Why is everyone so angry? Why is grim survivalism the current zeitgeist? To quote a leader in the Financial Times a while back, it might be that “The nice decade (for non-inflationary continuous expansion) may be behind us”.
In other words we are entering a nasty period where western economic anxiety is becoming a catalyst for all kinds of attitudinal and behavioural shifts. For example, the real issue might not be peoples’ anger per se but the increasing number of people and events that provoke this anger. This can range from traffic jams and bad customer service to falling house prices, increasing food and energy costs or someone getting shot in the head in north London.
You can see this anger already in the form of ‘Wrath Lit’ on the shelves of your local bookstore. But is the world really getting more angry or is it simply that mobile communications and social media are making more of us aware of incidences of anger?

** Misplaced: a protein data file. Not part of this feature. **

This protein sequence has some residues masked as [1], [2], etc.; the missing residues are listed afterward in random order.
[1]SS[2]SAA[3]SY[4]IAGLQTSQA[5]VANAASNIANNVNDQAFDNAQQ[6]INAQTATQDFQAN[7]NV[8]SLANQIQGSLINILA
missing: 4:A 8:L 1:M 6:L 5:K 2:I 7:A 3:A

Put slightly differently, the way to create an epidemic of something like anger is simply to use the word in politics or the media. Another explanation for the rage trend is that in many societies anger is a badge of honour. It is seen as a virtue. It is the individual being true to themselves and expressing their feelings.